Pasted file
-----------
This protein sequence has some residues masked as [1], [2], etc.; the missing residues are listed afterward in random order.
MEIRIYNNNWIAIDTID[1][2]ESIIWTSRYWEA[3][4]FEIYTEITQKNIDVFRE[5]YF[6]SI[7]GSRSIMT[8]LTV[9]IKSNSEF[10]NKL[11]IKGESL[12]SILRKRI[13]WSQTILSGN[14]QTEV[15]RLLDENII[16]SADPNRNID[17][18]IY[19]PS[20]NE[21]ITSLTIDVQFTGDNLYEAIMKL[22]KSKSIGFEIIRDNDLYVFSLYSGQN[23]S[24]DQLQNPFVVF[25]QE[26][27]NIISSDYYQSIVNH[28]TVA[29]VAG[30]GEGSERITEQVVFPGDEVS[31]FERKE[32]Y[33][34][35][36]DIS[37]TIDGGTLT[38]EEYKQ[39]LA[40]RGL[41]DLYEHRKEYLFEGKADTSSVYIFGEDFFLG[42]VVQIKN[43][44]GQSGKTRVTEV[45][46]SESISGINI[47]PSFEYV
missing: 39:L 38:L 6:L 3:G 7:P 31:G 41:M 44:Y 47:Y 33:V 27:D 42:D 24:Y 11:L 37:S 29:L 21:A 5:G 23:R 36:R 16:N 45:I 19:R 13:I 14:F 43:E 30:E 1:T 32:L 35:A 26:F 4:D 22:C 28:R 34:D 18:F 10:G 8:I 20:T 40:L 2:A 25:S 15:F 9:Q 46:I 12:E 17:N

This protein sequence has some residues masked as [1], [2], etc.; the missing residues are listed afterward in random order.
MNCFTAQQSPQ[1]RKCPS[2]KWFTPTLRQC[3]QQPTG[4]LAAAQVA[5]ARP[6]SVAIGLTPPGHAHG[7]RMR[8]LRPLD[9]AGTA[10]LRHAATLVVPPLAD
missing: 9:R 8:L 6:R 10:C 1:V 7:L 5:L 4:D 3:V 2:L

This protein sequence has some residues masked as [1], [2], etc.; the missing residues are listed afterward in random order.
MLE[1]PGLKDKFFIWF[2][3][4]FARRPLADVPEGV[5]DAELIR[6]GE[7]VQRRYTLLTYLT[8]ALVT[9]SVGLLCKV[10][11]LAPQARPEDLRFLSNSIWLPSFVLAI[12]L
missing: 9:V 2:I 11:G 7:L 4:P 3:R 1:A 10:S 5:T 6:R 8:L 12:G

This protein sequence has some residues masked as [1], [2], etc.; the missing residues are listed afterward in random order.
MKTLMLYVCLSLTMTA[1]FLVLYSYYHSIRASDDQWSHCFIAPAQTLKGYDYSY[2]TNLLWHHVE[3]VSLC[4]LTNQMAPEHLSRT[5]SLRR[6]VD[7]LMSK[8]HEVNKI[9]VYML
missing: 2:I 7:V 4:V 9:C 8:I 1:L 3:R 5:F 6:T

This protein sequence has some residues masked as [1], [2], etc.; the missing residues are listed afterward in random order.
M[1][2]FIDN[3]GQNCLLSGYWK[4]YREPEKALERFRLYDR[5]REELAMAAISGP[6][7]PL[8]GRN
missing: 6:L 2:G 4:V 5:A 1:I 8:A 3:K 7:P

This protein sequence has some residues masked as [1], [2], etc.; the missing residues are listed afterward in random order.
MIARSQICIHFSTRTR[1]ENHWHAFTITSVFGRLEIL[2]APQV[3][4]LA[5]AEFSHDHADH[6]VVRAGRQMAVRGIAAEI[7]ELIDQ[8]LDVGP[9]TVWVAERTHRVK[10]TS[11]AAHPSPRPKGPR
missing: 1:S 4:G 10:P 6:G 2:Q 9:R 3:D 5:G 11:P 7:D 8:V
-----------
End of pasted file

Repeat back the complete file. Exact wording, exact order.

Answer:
This protein sequence has some residues masked as [1], [2], etc.; the missing residues are listed afterward in random order.
MEIRIYNNNWIAIDTID[1][2]ESIIWTSRYWEA[3][4]FEIYTEITQKNIDVFRE[5]YF[6]SI[7]GSRSIMT[8]LTV[9]IKSNSEF[10]NKL[11]IKGESL[12]SILRKRI[13]WSQTILSGN[14]QTEV[15]RLLDENII[16]SADPNRNID[17][18]IY[19]PS[20]NE[21]ITSLTIDVQFTGDNLYEAIMKL[22]KSKSIGFEIIRDNDLYVFSLYSGQN[23]S[24]DQLQNPFVVF[25]QE[26][27]NIISSDYYQSIVNH[28]TVA[29]VAG[30]GEGSERITEQVVFPGDEVS[31]FERKE[32]Y[33][34][35][36]DIS[37]TIDGGTLT[38]EEYKQ[39]LA[40]RGL[41]DLYEHRKEYLFEGKADTSSVYIFGEDFFLG[42]VVQIKN[43][44]GQSGKTRVTEV[45][46]SESISGINI[47]PSFEYV
missing: 39:L 38:L 6:L 3:G 7:P 31:G 41:M 44:Y 47:Y 33:V 27:D 42:D 24:Y 11:L 37:S 29:L 21:A 5:G 23:R 36:R 16:N 45:I 19:R 13:I 14:F 43:E 30:E 1:T 32:L 35:A 26:F 4:D 22:C 28:R 34:D 18:F 10:G 8:I 20:T 40:L 2:A 25:S 15:F 9:Q 46:I 12:E 17:N

This protein sequence has some residues masked as [1], [2], etc.; the missing residues are listed afterward in random order.
MNCFTAQQSPQ[1]RKCPS[2]KWFTPTLRQC[3]QQPTG[4]LAAAQVA[5]ARP[6]SVAIGLTPPGHAHG[7]RMR[8]LRPLD[9]AGTA[10]LRHAATLVVPPLAD
missing: 9:R 8:L 6:R 10:C 1:V 7:L 5:L 4:D 3:V 2:L

This protein sequence has some residues masked as [1], [2], etc.; the missing residues are listed afterward in random order.
MLE[1]PGLKDKFFIWF[2][3][4]FARRPLADVPEGV[5]DAELIR[6]GE[7]VQRRYTLLTYLT[8]ALVT[9]SVGLLCKV[10][11]LAPQARPEDLRFLSNSIWLPSFVLAI[12]L
missing: 9:V 2:I 11:G 7:L 4:P 3:R 1:A 10:S 5:T 6:R 8:L 12:G

This protein sequence has some residues masked as [1], [2], etc.; the missing residues are listed afterward in random order.
MKTLMLYVCLSLTMTA[1]FLVLYSYYHSIRASDDQWSHCFIAPAQTLKGYDYSY[2]TNLLWHHVE[3]VSLC[4]LTNQMAPEHLSRT[5]SLRR[6]VD[7]LMSK[8]HEVNKI[9]VYML
missing: 2:I 7:V 4:V 9:C 8:I 1:L 3:R 5:F 6:T

This protein sequence has some residues masked as [1], [2], etc.; the missing residues are listed afterward in random order.
M[1][2]FIDN[3]GQNCLLSGYWK[4]YREPEKALERFRLYDR[5]REELAMAAISGP[6][7]PL[8]GRN
missing: 6:L 2:G 4:V 5:A 1:I 8:A 3:K 7:P

This protein sequence has some residues masked as [1], [2], etc.; the missing residues are listed afterward in random order.
MIARSQICIHFSTRTR[1]ENHWHAFTITSVFGRLEIL[2]APQV[3][4]LA[5]AEFSHDHADH[6]VVRAGRQMAVRGIAAEI[7]ELIDQ[8]LDVGP[9]TVWVAERTHRVK[10]TS[11]AAHPSPRPKGPR
missing: 1:S 4:G 10:P 6:G 2:Q 9:R 3:D 5:G 11:P 7:D 8:V